For myself, I dream of travelling down from Peshawar Quetta and thence to Karachi, not by the main but by branch lines. How great it would be to stop at places such as Mundi Sadiqganj to swap tales with retired railway old-timers, tales of the glory days when through trains from Delhi to Karachi via Bhatinda stopped here to take on a fresh load of water for the furnace. Or to break journey at Rohri to walk in those streets steeped in a thousand years of history. Better still, to be able to avail my twenty four hours in Rohri to take a side trip to Ruk railway station. In oblivion on an un-busy section, Ruk is a tonga ride away from Habibkot station (on the line to Quetta) and had fortune favoured the railways Ruk would have been a active junction for trains originating in Kolkata or Yangon en route for Victoria station in London. Oh, what a journey that would have been, something to outdo the Trans-Siberian train.

Few train travellers in Pakistan may have experienced the thrill of a journey up the Bolan Pass: the relentless pounding of the diesel engine counter-balanced in intensity by the easy clickety-clack of the wheels jumping across the expansion gaps of the rails as the train rolls slowly uphill. Even fewer may have been in the cockpit to hear tales of the time your driver suffered brake failure on the downward journey and had to run up the catch siding to avoid serous mishap. I have been in the cockpit on three occasions up and down the Bolan and in all those hours, never for one minute was I without goose bumps.

That is high adventure of another dimension which seems, sadly, to be a chapter from the past. But now there is talk of the great oil line coming through from Merv and Kushka in Turkmenistan to Herat in Afghanistan on to Nokkundi on the east-west track between Zahedan (Iran) and Quetta. From there, it is said, the oil line will carry on south across the salt pans of Balochistan, through the Siahan and Central Makran mountains on to Gwadar. Through eleven degrees of latitude, over three thousand kilometres, and terrain varying from desert to high mountains to desert again, salt pans and most arid mountains (of Makran) in all Pakistan onto the seaboard. What a journey that would be!

When that happens it will open up the possibility of another great train journey: dinner at Merv, a midnight cuppa at Kushka, through the dark tunnels of the Feroz Koh to Herat for a breakfast on the wheels in the western foothills of Safed Koh. Then across the bleached sands of the Margo desert of southwest Afghanistan and into Pakistan en route to Makran. The romance of railway journeys may yet not be over for us in Pakistan.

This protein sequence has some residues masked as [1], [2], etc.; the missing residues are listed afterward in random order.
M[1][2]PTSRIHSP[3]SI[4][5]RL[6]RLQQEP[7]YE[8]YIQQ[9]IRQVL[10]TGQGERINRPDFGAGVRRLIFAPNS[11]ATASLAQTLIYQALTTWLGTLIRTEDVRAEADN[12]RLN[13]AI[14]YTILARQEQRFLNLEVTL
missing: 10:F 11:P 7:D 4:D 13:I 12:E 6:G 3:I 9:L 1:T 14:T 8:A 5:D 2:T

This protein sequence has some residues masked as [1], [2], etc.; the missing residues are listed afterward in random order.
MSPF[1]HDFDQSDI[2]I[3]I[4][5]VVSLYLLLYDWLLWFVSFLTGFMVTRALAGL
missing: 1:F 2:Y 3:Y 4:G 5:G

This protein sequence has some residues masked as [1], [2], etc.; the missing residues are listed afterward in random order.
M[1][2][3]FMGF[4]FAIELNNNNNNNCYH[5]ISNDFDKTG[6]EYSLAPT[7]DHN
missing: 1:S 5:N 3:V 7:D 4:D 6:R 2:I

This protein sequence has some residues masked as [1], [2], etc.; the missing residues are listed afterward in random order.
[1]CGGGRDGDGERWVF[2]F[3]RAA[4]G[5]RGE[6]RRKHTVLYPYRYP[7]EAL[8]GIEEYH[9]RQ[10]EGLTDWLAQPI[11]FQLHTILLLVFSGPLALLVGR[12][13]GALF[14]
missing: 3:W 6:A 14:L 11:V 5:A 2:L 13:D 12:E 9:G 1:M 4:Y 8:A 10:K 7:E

Related: Wheels of Empire - Book of Days 2012

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posted by Salman Rashid @ 12:00 AM,

4 Comments:

At December 11, 2013 at 8:12 AM, Anonymous bahrul alam said...

nice post .... good luck OK

 
At December 11, 2013 at 10:08 AM, Anonymous omar said...

I remember one journey from Quetta to Gujrat and many from Hasanabdal to lahore and Lahore to Karachi. The only times I was in the cockpit was from Gujjar Khan to Jehlum, but while that was no Bolan pass, it was an unforgettable thrill all the same. Sad to see the demise of the Railway. Maybe when the Khalsa returns to run things in Punjab, we can link up with Indian railways and things can improve? one can always dream...

 
At December 12, 2013 at 1:00 PM, Anonymous Mahwish Shaukat said...

Nothing like a train journey , the trains still roll & the engines roar in my childhood memories .... Very much alive .... I wish if i can re-live those moments again n again .... Thanks a lot Salman sahib , for reminding ... Scenic route ...

 
At December 12, 2013 at 1:54 PM, Anonymous Salman Rashid said...

I don't think I'll be able to ride another train in the next 30 yrs. Perhaps in your lifetime and only if another country annexes Pakistan will the railway work.

 

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My Books

Deosai: Land of the Gaint - New

The Apricot Road to Yarkand


Jhelum: City of the Vitasta

Sea Monsters and the Sun God: Travels in Pakistan

Salt Range and Potohar Plateau

Prisoner on a Bus: Travel Through Pakistan

Between Two Burrs on the Map: Travels in Northern Pakistan

Gujranwala: The Glory That Was

Riders on the Wind

Books at Sang-e-Meel

Books of Days